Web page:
This ancient sausage originated in the southern Italy known as Lucania around 200 BC. It was first described by Marcus Gavius Apicius, a Roman gourmet and lover of refined luxury who lived sometime in the 1st century AD, during the reign of Tiberius in “A taste of Ancient Rome.” The sausage was brought back to Rome by soldiers who served in Lucania which also means that it was a staple of the soldier’s diet. Romans were known to carry dry sausages (salami) and it may be concluded that the nutritional value and preserving qualities of salami contributed largely to the success of Roman military machine. As Napoleon observed almost 2,000 years later: “the army marches on its stomach.” A conclusion can be made that Lucanian sausage must have been of the dry type (salami), otherwise it would have spoiled in soldier’s bag.

Pork, lean700 g1.54 lb
Pork back fat or fat trimmings300 g0.66 lb
Ingredients per 1000g (1 kg) of meat
Salt18 g3 tsp
Cure #22.5 g1/2 tsp
Pepper, ground2.0 g1 tsp
Pepper, whole corns1 Tbsp
Cumin, ground4.0 g2 tsp
Bay leaves, crushed5
Savory, dried1 tsp
Garum*50 g3 Tbsp OR Fish sauce, 50 ml (3 Tbsp)
Parsley, chopped28 g1 oz
Ruta**2 tsp
Pine nuts, roasted100 g3.5 oz
  1. Cut or grind meat through a 3/8” (10 mm) plate. Cut fat into 3/8” (10 mm) cubes.
  2. Roast pine nuts in butter or lard until light brown. Mix salt, cure #2 and spices with garum sauce then mix with ground meat. Add pepper corns, roasted pine nuts, fat and mix again.
  3. Stuff firmly into 32-26 mm hog casings making pairs. Make links 12” (30 cm) long. Smoke with a thin cold smoke at 18° C (68° F) for two days. Dry sausage for a month at 12° C (53° F) at low humidity. Store at 12° C ( 53° F).

  4. An easier to make hot smoked version: Decrease the amount of salt to 12 g (2 tsp). Except smoking other processing steps remain the same. Smoke sausage for 2 hours at 60° C (140° F). Increase smokehouse temperature to 85° C (185° F) and bake the sausage for 90 minutes or cook in water at 80° C (176° F) for 35 minutes. Cool in cold water, dry briefly and refrigerate.
(For meat you can use 1/2 lean pork and 1/2 pork belly).

* Garum - a fermented fish sauce used in the cuisines of ancient Greece, Rome, and Byzantium. Garum fish paste was prepared from the blood and intestines of fish through the process of autolysis. In biology, autolysis, more commonly known as self-digestion, refers to the destruction of a cell through the action of its own enzyme. Garum was consumed by a poor folk, noble class and the emperor; garum sauce as important to Italians as the soy sauce is to Orientals.When mixed with wine, vinegar, black pepper, or oil, garum enhances the flavor of a wide variety of dishes, including boiled veal and steamed mussels, even pear-and-honey soufflé.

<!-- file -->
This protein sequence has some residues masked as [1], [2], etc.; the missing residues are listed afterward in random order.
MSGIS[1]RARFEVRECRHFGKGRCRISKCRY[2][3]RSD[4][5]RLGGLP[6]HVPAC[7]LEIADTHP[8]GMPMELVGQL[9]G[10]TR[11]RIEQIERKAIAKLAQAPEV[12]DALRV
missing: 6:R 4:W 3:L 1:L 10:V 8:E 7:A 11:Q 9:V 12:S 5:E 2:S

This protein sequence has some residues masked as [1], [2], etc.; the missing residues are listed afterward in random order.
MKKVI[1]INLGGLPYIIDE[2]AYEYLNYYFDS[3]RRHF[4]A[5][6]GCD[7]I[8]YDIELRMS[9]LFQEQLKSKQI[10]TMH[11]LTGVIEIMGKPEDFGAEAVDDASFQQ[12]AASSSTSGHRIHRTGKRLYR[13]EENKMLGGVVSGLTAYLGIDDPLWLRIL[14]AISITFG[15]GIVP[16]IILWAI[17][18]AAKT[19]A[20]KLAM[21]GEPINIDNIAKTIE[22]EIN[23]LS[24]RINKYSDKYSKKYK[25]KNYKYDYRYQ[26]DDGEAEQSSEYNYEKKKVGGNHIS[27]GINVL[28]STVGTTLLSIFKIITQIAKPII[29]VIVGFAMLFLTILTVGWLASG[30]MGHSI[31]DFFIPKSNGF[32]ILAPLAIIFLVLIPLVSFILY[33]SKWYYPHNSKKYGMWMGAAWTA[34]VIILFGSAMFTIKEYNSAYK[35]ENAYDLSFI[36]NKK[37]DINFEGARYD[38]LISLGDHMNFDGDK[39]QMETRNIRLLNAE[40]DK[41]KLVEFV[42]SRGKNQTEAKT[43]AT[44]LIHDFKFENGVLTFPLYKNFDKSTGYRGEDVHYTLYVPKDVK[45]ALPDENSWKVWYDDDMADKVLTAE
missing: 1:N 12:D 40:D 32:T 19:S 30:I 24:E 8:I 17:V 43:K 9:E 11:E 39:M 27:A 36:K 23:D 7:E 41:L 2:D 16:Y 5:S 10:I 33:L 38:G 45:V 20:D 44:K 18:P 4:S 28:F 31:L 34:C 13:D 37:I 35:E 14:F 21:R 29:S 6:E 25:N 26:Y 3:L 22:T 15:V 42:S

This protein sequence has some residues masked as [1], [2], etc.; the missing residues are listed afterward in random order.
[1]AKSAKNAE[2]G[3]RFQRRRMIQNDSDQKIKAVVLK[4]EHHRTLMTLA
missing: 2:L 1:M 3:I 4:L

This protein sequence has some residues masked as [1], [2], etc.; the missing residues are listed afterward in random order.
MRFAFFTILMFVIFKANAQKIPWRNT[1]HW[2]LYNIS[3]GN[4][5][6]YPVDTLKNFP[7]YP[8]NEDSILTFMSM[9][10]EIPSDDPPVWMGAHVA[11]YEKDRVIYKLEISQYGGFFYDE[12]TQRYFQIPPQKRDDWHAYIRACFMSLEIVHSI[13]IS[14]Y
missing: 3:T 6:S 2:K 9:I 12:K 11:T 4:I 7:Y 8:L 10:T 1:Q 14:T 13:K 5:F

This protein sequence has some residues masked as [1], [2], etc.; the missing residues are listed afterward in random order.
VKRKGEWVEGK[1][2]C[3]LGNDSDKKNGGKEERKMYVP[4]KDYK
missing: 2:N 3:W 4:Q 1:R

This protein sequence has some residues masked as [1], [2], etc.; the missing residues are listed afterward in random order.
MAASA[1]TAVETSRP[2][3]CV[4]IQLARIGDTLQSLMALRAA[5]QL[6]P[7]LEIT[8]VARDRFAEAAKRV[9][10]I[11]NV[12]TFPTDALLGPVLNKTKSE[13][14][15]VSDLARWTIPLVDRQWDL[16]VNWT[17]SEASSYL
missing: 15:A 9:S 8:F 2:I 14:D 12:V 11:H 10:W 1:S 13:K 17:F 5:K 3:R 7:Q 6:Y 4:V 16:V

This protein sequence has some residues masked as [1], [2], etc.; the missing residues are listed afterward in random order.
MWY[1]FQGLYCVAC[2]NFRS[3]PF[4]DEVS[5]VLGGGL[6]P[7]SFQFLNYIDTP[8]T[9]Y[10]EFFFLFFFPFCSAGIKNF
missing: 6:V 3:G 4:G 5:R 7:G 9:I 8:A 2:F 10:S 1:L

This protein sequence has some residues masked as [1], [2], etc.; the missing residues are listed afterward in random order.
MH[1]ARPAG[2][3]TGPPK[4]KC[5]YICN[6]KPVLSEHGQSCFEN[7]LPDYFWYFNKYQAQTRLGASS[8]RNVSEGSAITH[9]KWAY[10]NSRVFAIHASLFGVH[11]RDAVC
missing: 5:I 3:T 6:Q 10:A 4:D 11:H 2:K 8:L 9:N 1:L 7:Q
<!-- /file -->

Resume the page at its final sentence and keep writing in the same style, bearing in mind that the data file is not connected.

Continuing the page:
Modern Garum Recipe
Combine a 1/2 cup of white wine with two tablespoons of anchovy paste and 1 teaspoon of crushed dry oregano.
Garum can be substituted with commercially produced fish sauce. You can add oregano, cumin or any spices of your liking.

**Ruta graveolens-commonly known as rue, common rue or herb-of-grace-is a species of Ruta grown as a herb. It is native to the Balkan Peninsula in Southeast Europe. It is not an herb that is typically found in modern cuisine, and is today largely unknown to the general public and unavailable in grocery stores, however, it is possible to order ruta online.

Ancient Garum Recipe - from Gargilius Martialis, De medicina et de virtute herbarum, reprinted from A Taste of Ancient Rome by Ilaria Gozzini Giacosa, Anna Herklotz (Translator). Publisher: University of Chicago Press; Reprint edition (May 2, 1994) ISBN: 0-226-29032-8

- use fatty fish, for example, sardines, and a well-sealed (pitched) container with a 26-35 quart/liter capacity. Add dried, aromatic herbs possessing a strong flavor, such as dill, coriander, fennel, celery, mint, oregano, and others, making a layer on the bottom of the container, then put down a layer of fish (if small leave them whole, if large use pieces); and over this add a layer of salt two fingers high. Repeat these three layers until the container is filled. Let it rest for seven days in the sun. Then mix the sauce daily for twenty days. After that time it becomes liquid (garum).

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